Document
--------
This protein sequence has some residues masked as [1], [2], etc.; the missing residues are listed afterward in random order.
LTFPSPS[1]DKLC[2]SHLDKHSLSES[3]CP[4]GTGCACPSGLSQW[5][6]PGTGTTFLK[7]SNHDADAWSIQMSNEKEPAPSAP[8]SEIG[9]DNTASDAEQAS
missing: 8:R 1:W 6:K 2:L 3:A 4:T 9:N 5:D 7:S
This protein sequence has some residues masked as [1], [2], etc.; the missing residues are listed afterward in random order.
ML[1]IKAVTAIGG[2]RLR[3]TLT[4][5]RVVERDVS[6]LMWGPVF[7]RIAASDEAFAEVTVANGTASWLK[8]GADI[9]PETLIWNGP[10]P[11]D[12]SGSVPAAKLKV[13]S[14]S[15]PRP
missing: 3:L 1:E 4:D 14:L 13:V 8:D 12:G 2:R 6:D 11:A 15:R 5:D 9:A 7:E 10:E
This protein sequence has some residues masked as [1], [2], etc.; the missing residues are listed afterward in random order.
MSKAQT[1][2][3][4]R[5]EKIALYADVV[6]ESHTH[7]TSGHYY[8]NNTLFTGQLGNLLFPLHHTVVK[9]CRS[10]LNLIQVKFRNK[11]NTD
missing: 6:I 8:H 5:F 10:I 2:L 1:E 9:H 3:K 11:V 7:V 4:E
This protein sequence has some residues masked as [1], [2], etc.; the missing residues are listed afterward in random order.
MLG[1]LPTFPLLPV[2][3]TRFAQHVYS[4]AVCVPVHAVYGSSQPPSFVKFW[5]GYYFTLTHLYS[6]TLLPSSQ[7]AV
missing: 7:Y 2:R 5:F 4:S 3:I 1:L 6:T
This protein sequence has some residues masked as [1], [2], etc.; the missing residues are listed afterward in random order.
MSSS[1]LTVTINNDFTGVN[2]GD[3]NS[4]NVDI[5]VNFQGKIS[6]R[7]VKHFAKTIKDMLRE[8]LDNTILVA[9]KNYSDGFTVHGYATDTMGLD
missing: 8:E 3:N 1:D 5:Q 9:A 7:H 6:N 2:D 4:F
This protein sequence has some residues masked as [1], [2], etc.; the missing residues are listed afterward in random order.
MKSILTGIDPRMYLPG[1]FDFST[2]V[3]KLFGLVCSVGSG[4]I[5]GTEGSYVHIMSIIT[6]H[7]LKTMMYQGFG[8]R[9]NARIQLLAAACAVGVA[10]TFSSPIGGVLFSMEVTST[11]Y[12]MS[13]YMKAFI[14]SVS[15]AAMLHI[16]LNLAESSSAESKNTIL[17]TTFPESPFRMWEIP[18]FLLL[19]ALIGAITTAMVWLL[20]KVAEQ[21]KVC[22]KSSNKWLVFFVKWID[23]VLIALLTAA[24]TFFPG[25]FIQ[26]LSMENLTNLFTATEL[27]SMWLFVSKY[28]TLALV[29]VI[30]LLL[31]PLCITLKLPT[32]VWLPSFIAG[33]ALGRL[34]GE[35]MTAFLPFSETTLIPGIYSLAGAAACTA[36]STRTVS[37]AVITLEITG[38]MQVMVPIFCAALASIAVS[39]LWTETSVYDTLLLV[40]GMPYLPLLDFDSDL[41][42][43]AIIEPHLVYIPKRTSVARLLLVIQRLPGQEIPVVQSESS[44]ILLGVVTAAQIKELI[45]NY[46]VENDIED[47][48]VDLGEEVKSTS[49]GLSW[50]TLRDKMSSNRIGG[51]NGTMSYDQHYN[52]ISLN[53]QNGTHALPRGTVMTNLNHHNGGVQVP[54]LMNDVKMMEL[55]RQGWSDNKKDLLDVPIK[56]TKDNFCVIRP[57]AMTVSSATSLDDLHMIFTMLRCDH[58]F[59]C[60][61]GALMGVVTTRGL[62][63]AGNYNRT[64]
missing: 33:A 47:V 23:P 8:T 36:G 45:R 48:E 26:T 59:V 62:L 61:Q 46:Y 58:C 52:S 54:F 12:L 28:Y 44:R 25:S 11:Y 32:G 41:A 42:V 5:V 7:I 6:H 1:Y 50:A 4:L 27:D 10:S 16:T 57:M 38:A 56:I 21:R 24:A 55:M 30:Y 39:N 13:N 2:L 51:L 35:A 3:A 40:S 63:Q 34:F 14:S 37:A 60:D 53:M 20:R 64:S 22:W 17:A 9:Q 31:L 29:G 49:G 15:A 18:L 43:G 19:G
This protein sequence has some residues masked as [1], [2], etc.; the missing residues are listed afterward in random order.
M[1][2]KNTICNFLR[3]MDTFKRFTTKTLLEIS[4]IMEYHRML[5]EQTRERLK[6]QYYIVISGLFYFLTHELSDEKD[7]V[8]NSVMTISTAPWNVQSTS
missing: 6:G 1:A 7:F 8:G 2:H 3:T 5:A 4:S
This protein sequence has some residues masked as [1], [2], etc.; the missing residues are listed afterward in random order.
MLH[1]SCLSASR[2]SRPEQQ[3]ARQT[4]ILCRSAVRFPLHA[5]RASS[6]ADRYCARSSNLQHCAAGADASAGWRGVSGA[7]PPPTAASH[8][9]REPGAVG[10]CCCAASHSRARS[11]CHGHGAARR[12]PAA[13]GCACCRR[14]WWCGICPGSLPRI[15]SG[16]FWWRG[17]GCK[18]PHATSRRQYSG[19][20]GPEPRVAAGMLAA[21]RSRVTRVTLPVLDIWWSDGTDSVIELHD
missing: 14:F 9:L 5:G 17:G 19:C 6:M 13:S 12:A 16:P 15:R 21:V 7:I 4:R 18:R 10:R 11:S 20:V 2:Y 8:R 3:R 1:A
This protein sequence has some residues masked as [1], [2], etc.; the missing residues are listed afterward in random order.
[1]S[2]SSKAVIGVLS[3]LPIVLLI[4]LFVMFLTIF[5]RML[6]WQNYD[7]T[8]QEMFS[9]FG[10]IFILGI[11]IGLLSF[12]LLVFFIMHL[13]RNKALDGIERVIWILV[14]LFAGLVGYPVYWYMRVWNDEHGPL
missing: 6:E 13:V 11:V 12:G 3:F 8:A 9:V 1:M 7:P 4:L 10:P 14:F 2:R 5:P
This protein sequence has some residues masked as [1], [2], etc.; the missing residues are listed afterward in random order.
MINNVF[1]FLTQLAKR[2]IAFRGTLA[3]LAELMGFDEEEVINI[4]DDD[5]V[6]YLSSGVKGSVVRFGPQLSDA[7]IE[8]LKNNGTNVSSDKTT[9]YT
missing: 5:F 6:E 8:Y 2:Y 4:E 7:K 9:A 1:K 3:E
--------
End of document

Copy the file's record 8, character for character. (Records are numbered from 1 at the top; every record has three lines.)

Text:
This protein sequence has some residues masked as [1], [2], etc.; the missing residues are listed afterward in random order.
MLH[1]SCLSASR[2]SRPEQQ[3]ARQT[4]ILCRSAVRFPLHA[5]RASS[6]ADRYCARSSNLQHCAAGADASAGWRGVSGA[7]PPPTAASH[8][9]REPGAVG[10]CCCAASHSRARS[11]CHGHGAARR[12]PAA[13]GCACCRR[14]WWCGICPGSLPRI[15]SG[16]FWWRG[17]GCK[18]PHATSRRQYSG[19][20]GPEPRVAAGMLAA[21]RSRVTRVTLPVLDIWWSDGTDSVIELHD
missing: 14:F 9:L 5:G 17:G 19:C 6:M 13:S 12:A 16:P 15:R 21:V 7:I 4:R 18:R 10:R 11:S 20:V 2:Y 8:R 3:R 1:A